The Pitch: Five “lucky” guests are delivered to Fantasy Island, where they are warned by caretaker Roarke (Michael Peña) that they each have one wish that must be played out to completion. This includes Melanie’s (Lucy Hale) revenge plot on her high school bully Sloane (Portia Doubleday), Elena’s (Maggie Q) redo of a marriage proposal, Patrick’s (Austin Stowell) desire to enlist, and brothers Bradley’s (Ryan Hansen) and Brax’s (Jimmy O. Yang) quest for a banging party. Naturally, none of their fantasies play out in expected fashion as it is revealed that their secret desires are not only very real, but also have deadly consequences.
Be Careful What You Wish For: Early in the film, when the rules of the Island and the film itself are being clarified in plodding exposition to both the guests and the audience, Roarke explains to Elena that most people opt for mundane fantasies, often involving “sex stuff”. Ironically, this not only describes Bradley and Brax’s wish, which involves a kind of Spring Break pool party that encourages equal opportunity ogling of male and female models, but also the film’s entire premise, which is predicated on a series of truly uninspired desires.
One of Fantasy Island’s biggest issues is that it simply isn’t interesting. Not unlike a horror anthology, Jeff Wadlow’s script, written with frequent collaborators Jillian Jacobs and Christopher Roach, is forced to divide its attention between four separate storylines. And like anthologies, not all of these narratives are created equal or – in this case – three of the four are the equivalent of a cinematic sedative.
Bland Paradise: The most engaging storyline is Melanie’s quest for revenge, which is both relatable and features the most visually distinctive look of the film. Overall the vast majority of the film has a bland tan sand and leafy green color palette that, paired with a soft “three drinks into a bender” lighting scheme feels more like an advertisement for an all-inclusive resort, not a threatening horror film.
The exception is Melanie’s initial scenes of torture on Sloane. Mileage may vary based on the audience’s interest in the aesthetic of torture porn films like Saw and Hostel (a woman strapped to a chair, a table of surgical instruments, and a beefy man dressed in an apron), but at least Melanie’s button pushing in a grimy basement stands out from the rest of the otherwise bland production.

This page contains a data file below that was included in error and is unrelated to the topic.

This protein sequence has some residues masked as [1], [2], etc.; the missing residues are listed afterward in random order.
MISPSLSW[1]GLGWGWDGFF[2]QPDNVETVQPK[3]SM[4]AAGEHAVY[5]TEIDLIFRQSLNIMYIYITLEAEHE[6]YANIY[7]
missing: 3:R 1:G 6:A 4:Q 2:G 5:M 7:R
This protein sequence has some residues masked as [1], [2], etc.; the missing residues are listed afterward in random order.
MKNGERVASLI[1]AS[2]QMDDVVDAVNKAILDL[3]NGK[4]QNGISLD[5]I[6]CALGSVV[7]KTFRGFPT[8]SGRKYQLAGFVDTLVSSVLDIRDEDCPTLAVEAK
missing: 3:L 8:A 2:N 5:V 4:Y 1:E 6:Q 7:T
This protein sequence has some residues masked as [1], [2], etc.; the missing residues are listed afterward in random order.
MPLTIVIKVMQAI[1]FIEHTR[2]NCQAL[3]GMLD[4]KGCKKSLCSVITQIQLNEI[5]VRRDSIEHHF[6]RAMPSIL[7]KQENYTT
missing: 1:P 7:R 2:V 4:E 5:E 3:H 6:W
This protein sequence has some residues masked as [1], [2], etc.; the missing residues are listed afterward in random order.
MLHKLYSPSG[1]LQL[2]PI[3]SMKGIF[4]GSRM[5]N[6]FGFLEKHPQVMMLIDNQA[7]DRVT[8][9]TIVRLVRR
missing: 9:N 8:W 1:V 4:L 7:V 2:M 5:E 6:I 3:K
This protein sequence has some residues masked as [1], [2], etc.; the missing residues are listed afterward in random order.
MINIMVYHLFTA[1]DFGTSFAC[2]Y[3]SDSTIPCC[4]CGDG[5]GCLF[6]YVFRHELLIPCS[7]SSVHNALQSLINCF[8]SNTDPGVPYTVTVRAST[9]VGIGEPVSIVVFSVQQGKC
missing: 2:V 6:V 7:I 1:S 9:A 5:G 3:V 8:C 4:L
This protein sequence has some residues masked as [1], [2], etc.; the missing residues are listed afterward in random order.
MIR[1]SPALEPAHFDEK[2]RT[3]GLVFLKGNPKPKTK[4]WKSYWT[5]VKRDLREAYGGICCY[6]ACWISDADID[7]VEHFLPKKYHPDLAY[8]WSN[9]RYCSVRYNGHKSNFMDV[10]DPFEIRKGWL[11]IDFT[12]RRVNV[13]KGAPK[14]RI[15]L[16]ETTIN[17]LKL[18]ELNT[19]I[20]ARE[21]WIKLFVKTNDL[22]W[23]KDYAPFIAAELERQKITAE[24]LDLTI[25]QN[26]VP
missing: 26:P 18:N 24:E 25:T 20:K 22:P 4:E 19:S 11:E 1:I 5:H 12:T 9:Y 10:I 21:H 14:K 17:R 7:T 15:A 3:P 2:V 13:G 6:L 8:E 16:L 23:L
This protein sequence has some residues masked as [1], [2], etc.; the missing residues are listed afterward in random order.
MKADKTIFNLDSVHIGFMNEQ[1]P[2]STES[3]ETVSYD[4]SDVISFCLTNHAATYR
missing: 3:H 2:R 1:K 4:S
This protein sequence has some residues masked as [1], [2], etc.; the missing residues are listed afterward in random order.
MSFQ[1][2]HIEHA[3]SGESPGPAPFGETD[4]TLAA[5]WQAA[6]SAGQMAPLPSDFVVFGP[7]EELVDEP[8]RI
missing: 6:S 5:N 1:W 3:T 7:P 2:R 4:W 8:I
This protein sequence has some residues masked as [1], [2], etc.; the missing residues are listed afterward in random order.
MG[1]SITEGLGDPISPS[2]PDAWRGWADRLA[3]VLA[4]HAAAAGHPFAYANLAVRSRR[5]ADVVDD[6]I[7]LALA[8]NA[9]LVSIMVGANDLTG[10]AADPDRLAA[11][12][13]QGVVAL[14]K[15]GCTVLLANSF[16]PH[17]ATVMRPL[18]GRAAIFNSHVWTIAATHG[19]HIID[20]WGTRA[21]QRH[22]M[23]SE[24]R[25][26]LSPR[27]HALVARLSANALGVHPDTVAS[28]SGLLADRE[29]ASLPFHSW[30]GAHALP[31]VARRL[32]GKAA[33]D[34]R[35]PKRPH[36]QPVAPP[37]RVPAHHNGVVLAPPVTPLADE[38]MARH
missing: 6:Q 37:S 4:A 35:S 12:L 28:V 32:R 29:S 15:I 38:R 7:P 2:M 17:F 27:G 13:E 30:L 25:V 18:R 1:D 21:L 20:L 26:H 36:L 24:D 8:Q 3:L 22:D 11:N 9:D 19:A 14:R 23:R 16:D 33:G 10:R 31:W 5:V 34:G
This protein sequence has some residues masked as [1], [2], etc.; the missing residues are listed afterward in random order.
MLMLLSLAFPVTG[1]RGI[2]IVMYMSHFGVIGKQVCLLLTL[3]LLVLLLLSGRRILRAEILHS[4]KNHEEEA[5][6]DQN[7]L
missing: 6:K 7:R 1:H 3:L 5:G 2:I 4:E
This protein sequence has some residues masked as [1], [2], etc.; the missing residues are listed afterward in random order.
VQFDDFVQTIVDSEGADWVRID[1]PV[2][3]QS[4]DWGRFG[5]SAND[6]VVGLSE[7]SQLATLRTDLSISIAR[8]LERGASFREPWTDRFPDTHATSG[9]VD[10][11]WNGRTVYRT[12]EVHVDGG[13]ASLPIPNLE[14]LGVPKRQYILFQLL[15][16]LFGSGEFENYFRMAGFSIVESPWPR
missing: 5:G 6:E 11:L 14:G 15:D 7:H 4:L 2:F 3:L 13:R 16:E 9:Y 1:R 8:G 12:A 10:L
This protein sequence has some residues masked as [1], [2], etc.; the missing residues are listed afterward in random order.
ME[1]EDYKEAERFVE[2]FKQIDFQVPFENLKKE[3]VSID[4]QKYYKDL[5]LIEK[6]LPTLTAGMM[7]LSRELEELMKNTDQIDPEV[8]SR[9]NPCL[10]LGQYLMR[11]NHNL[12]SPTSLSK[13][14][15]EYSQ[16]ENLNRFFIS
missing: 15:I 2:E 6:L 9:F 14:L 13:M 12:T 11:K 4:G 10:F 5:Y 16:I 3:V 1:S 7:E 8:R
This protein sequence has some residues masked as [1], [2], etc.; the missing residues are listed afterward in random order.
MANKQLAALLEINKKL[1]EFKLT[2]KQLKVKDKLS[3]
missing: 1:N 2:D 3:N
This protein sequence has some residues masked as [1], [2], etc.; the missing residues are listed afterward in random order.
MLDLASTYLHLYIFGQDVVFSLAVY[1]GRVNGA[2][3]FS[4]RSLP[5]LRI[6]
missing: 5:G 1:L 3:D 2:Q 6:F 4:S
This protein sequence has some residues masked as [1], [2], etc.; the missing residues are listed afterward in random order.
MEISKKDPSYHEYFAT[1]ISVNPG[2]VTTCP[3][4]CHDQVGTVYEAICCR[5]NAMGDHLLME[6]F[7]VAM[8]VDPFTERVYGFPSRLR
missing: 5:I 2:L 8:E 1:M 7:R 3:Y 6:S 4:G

Boredom Trumps Diversity: While Fantasy Island arguably attempts to infuse its narrative with a diverse and representative cast headed by women and POC, it fails to offer anything for its talented cast to do. Hale comes across best, partially because she has the most engaging storyline and partially because she’s the most outspoken character (who doesn’t love an outspoken drunk?). Her banter with Doubleday is decent, although Melanie’s efforts to hide the truth of her relationship from Sloane is painful and goes on for far too long.
Maggie Q is criminally misused as the emotional centre of the group, in part because the film saddles her with the boring storyline. Ditto for Abercrombie-esque Powell, who barely emotes and has nothing to do. Hansen and Yang have decent chemistry, but their characters are also aggravating and undercooked. Even the presence of genre vets like Peña and Michael Rooker (sporting an utterly atrocious curly wig) don’t help because they are little more than cameos.
Restart The Fantasy: As each member of the group wanders away to engage in their boring fantasy, the film’s lethargic pacing immediately becomes its downfall. Not only are most of the individual desires dull and uninteresting, each time they threaten to become engaging, the film cuts to one of the others. Cross-cutting between four different storylines creates an interminable start/stop, a bizarre creative decision that continually undercuts any sense of rising action or anticipation. This is particularly egregious whenever we cut back to Elena’s storyline, which features no action or horror elements.
Even as the “mystery” of what is truly occurring on the Island is sloooooowly revealed, it feels far too laboriously drawn out. Not helping matters is that even as the individual fantasies finally begin to coalesce, Wadlow, Jacobs, and Roach tack on a whole other act to expand and elaborate on the nature of the threat, complete with unkillable villains whose eyes ooze black goop – just like last year’s remake of Black Christmas, another Blumhouse production (perhaps the inky sludge was purchased in bulk and split between the two films?). By the time the characters come together to battle their literal demons in an underground cave, it’s impossible to care about the outcome – laughable and overwrought as it is.
The Verdict: Ultimately Fantasy Island’s four-for-the-price-of-one narrative and its excruciating hour-and-50-minute runtime doom it. The film is visually bland, lacks charismatic characters or interesting backstories, and long overstays its welcome with an egregiously protracted third act that feels interminable. Dismiss any fantasy that Fantasy Island is worth checking out; this is so far the worst horror film of the year.
Where’s It Playing? Fantasy Island is available to cure insomniacs in theatres everywhere.